The trial judge erred in refusing to grant a new trial to the defendants.
This is a wrongful death action by Mrs. Mildred V. Leavitt, the widow of Halsey Brown Leavitt, Jr., who died as the result of injuries he received on November 12, 1965, in a collision between the passenger automobile be was driving and a dump truck. It was raining at the time, and the truck, which was proceeding on a public highway in Milledgeville in a direction opposite to the automobile, skidded on the wet pavement into the path of the passenger automobile. The defendants are Robert Earl Elliott, who was driving the dump truck, James Lee Heiden, who was the assigned driver of the truck, Heiden's employers, Cecil D. and John T. Smith, who owned the truck, and National Union Fire Insurance Company, liability insurers providing coverage to the Smiths, d/b/a Smith Brothers Welding & Machine Company, including a maximum of $25,000 per person for bodily injury liability, which, pursuant to a certificate filed with the Georgia Public Service Commission, covered Cecil D. Smith as a motor carrier effective from April 26, 1964, until 30 days after the Public Service Commission received notice of cancellation. The Smiths were operating a trucking business under Class B Certificate No. 3098 issued by the Commission to Cecil D. Smith. The Commission received notice of cancellation on or about July 16, 1966, some months after the collision, to become effective on August 13, 1966, or 30 days after receipt, whichever was later.
A jury trial resulted in a verdict and judgment against all defendants for $25,000, and for $25,000 additional against the individuals. Case 45362 is an appeal by Elliott and Heiden; and case 45363 is an appeal by the Smiths; and case 45364 is an appeal by National Union.
This portion of the opinion covers the enumerations of error by Elliott and Heiden in case 45362:
1. The trial judge instructed the jury on the provisions of 102, Ga. L. 1953, Nov. Sess, pp. 556, 602 (Code Ann. 68-3701 (a)), relating to the use of unsafe vehicles. Error is asserted on these instructions and it is argued in the brief that the only theory which the plaintiff can urge to support the instructions is that a replacement front bumper installed by the owners was one heavier that the original equipment and one which made the truck unsafe, but that the change in bumpers, however, did not create an unsafe condition as contemplated by the statute, and that the trial judge, in instructing the jury in this respect, virtually directed the jury to find that Elliott, who was driving, and Heiden, who allowed him to drive, were operating an unsafe vehicle.
Under the evidence as a whole we think it was proper to allow the jury to determine whether the vehicle was unsafe by reason of the front bumper and the spacers. To eliminate the instructions complained of as erroneous would in effect amount to a determination by this court as a matter of law that no basis whatsoever is disclosed by the evidence for the jury to consider whether in fact the truck was in an unsafe condition which had some causal connection with Leavitt's death. The instructions as given follow the statute and under the evidence as a whole cannot be regarded as inapplicable or misleading so as to constitute reversible error in respect to Elliott and Heiden.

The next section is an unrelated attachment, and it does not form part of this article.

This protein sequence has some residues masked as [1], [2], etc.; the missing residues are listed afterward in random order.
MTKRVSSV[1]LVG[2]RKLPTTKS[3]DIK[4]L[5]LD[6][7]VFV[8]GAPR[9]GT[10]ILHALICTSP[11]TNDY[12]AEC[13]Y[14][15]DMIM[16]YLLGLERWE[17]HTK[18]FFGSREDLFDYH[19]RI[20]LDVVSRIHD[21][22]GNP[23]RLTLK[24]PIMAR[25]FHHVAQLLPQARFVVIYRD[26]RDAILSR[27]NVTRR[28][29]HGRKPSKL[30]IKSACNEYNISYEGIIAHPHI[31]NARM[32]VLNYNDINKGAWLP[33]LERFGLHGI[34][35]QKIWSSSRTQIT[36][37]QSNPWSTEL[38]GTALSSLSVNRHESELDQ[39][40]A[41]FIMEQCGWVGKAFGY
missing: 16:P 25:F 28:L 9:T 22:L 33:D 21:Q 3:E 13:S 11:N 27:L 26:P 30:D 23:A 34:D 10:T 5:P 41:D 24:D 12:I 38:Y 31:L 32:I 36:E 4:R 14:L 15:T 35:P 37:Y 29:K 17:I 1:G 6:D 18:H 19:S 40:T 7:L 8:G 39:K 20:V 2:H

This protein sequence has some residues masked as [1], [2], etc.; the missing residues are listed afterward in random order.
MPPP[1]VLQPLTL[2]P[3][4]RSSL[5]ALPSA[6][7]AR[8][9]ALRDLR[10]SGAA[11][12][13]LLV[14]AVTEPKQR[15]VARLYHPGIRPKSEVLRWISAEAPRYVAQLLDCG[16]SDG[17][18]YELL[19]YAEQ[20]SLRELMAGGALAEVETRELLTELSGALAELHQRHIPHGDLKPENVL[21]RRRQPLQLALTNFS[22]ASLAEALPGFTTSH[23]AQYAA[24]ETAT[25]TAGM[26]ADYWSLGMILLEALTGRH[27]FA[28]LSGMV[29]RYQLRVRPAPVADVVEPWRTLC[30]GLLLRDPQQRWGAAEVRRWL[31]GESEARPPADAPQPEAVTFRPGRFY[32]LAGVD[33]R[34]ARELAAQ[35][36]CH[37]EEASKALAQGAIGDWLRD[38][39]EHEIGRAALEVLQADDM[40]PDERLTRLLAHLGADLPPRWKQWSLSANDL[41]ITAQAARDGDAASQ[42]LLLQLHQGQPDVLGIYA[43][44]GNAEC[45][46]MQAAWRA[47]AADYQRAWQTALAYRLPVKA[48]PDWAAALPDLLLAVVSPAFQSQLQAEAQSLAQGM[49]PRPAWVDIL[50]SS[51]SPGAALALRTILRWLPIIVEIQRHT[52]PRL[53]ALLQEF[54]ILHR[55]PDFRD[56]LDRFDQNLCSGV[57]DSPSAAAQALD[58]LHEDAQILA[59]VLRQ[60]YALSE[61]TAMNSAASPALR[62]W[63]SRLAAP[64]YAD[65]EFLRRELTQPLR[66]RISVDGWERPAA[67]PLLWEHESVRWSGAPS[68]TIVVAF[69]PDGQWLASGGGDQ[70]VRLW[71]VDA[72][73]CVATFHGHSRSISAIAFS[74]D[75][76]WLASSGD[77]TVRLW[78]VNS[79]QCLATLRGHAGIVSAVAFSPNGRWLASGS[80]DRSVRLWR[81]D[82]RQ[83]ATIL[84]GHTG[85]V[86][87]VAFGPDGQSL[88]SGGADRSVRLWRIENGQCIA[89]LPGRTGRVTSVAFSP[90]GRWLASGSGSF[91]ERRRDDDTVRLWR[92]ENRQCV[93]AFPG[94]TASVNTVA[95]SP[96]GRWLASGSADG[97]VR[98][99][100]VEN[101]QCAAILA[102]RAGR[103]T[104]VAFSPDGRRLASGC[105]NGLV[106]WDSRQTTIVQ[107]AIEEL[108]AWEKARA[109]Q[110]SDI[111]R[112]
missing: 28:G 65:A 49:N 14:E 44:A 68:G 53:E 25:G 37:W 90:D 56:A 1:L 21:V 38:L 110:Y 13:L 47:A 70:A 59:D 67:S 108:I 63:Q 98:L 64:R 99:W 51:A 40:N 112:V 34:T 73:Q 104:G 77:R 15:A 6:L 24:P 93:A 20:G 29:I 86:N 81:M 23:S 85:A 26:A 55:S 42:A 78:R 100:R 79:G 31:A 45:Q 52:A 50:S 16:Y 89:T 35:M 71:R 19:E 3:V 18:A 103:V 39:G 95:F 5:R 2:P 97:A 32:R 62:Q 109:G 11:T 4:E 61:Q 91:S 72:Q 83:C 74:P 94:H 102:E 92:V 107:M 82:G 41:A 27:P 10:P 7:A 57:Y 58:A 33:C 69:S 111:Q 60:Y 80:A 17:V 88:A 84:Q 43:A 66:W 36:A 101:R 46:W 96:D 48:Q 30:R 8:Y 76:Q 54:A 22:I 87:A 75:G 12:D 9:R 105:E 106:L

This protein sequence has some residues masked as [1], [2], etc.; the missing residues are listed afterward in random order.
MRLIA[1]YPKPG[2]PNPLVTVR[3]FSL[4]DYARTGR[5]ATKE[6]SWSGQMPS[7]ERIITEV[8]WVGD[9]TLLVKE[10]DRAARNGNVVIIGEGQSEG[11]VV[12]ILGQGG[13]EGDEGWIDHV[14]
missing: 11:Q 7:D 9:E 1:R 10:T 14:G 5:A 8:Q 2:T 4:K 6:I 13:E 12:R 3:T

2. The trial judge admitted in evidence three reports of blood alcohol tests conducted by the State Crime Laboratory, the reports purportedly having been made from blood taken from Leavitt, which was negative, from Elliott, disclosing a concentration of .09% ethyl alcohol, and from Heiden, disclosing a concentration of .18% ethyl alcohol. The judge instructed the jury, as requested by the plaintiff, on a portion of provisions of 47 of the Uniform Act Regulating Traffic on Highways, as amended, Ga. L. 1968, pp. 448. 449 (Code Ann. 68-1625 (a) (b) (1-5)), regarding the evidentiary presumptions arising from blood alcohol concentrations. These actions by the trial judge are separately enumerated as error, but are argued collectively.
Dr. James E. Baugh, the medical examiner for Baldwin County, testified that he had been designated by the person in charge of the State Crime Laboratory to take blood samples for the purpose of analyzing alcoholic content. After he pronounced Leavitt dead at 11:30 on the night of the collision he took a blood sample from the body, placed it in a sterile container, closed and sealed it with tape, and gave it to Deputy Sheriff Mack Hall. He received a certified report from the State Crime Laboratory purportedly based on the sample. He could not recall the name Heiden, but did recall that blood samples were taken under his supervision from two living persons by qualified technicians using the same precautions. One of the subjects was Robert Earl Elliott. He received reports from the State Crime Laboratory purportedly based on these samples.